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Thursday, February 02, 2012

And you thought England had bad soccer riots....

I have a former colleague from my New York days who jumped ship and joined a large London law firm. A couple of years ago, I was in London and dropped by to see him, and he told me that what he missed most about the US was being able to go to games. He told me that he tried going to one 'football match' in England and never had felt like he was in so much danger as during that match.

On Wednesday night in Egypt, a soccer match between Port Said al-Masry and al-Ahli turned ugly. 73 people are dead and more than 1,000 wounded.

Let's go to the videotape. There will be more after the video.

So what do al-Masry and al-Ahli have against each other?
Angry politicians and sports officials decried a lack of security at the match between Port Said team al-Masry and Al Ahli, one of Egypt's most successful clubs, and blamed the nation's leaders for allowing - or even causing - the tragedy.

Wednesday's trouble flared at the end of a match when al-Masry beat Al Ahli 3-1.

"This is unfortunate and deeply saddening. It is the biggest disaster in Egypt's soccer history," Deputy Health Minister Hesham Sheiha told state television.

Witnesses said trouble broke out when Ahli fans unfurled banners insulting Port Said and an Ahli supporter descended onto the pitch carrying an iron bar. Al-Masry fans reacted by pouring onto the pitch and attacking Ahli players. They then turned to the terraces to attack Ahli supporters.

Most of the deaths were among people who were trampled in the crush of the panicking crowd or who fell from terraces, witnesses said.

Live television coverage showed fans running onto the field and chasing Ahli players. A small group of riot police formed a corridor to try to protect the players, but they appeared overwhelmed and fans were still able to kick and punch the players as they fled.
Israel Radio reported that al-Ahli had been heavily favored in the game.

Am I the only one who noticed all those police milling around behind the net when the trouble started? Could they have prevented it?

And note what started it: An insult. There's that Arab Muslim 'honor' again.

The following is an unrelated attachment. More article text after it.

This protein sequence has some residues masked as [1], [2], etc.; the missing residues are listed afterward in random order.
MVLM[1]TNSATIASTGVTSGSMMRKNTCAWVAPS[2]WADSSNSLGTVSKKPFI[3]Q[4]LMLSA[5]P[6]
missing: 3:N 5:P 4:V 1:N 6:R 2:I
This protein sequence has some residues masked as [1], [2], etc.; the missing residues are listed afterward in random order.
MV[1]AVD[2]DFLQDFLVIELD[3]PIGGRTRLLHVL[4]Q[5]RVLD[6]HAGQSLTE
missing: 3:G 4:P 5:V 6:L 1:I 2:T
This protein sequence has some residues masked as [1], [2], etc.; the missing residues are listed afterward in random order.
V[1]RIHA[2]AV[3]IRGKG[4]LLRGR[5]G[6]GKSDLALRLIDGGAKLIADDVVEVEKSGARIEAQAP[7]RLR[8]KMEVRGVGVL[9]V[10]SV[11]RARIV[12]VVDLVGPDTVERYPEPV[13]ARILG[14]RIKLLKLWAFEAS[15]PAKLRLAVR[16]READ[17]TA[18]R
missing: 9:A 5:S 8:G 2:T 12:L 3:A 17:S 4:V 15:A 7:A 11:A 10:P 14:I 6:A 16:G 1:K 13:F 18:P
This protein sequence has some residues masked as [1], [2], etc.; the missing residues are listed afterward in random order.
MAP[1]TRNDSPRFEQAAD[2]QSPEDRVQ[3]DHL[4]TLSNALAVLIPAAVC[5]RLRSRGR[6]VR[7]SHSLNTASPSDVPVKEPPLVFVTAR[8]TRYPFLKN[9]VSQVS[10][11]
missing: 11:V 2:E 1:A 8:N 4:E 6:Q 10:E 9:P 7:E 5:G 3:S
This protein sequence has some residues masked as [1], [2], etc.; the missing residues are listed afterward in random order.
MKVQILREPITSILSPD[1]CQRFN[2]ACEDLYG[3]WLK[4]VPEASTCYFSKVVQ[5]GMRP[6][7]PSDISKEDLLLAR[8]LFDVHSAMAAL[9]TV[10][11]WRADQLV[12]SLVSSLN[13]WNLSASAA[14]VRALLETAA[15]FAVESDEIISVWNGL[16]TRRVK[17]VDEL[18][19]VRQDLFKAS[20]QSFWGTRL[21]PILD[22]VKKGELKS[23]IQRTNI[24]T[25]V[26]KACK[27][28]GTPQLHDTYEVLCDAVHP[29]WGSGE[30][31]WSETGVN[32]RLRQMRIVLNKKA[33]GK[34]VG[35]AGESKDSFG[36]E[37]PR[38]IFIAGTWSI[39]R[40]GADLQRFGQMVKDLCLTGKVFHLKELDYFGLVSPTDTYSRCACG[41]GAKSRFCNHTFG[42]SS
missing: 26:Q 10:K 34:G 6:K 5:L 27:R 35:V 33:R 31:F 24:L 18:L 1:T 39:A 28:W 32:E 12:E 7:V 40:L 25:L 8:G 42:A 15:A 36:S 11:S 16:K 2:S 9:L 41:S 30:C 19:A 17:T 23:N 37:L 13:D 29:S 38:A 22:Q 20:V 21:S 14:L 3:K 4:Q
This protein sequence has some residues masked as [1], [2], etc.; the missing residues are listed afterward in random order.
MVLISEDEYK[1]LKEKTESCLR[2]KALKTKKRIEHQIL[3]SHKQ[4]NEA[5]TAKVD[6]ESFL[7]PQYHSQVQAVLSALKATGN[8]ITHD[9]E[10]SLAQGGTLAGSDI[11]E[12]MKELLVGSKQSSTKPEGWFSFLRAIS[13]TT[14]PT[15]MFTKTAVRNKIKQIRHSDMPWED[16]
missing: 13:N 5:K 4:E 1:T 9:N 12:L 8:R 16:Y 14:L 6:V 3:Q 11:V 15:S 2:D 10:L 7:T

And in Cairo, they rioted in 'sympathy.'
Another match in Cairo was halted by the referee after receiving news of the violence in Port Said, prompting fans to set parts of the stadium on fire, television footage showed.
My friend in London is right. In the US, sports is intense and competitive, but it's usually not life or death. People don't usually try to kill each other over it (note - I said US not 'America' in deference to last spring's riots in Vancouver after the Stanley Cup finals). In the US, taking clients and customers to sporting events is part of the business scene.

I'm not aware of anyplace else in the world where that's true. I've never taken a client to a sporting event in Israel, and I've never watched the Zamboni go around here while talking business with a client. I wish sports could be that kind of equalizer here and in other countries. Sadly, it is not.

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At 7:24 AM, Blogger Daniel D said...

Would Egypt teams be barred from international matches as the English were?

At 12:15 PM, Blogger Juniper in the Desert said...

Early on, to the right of the screen, you can see rows of black clad, helmeted riot cops - doing sweet FA!!

At 12:22 PM, Blogger Witch-king of Angmar said...

Blimey! What would your friend have thought if he had gone to a football game in the 1970-ties or 1980-ies? Back then they routinely used knives, broken bottles, metal rods et al. to settle scores. (pun intentional because sometimes it literally was like that)


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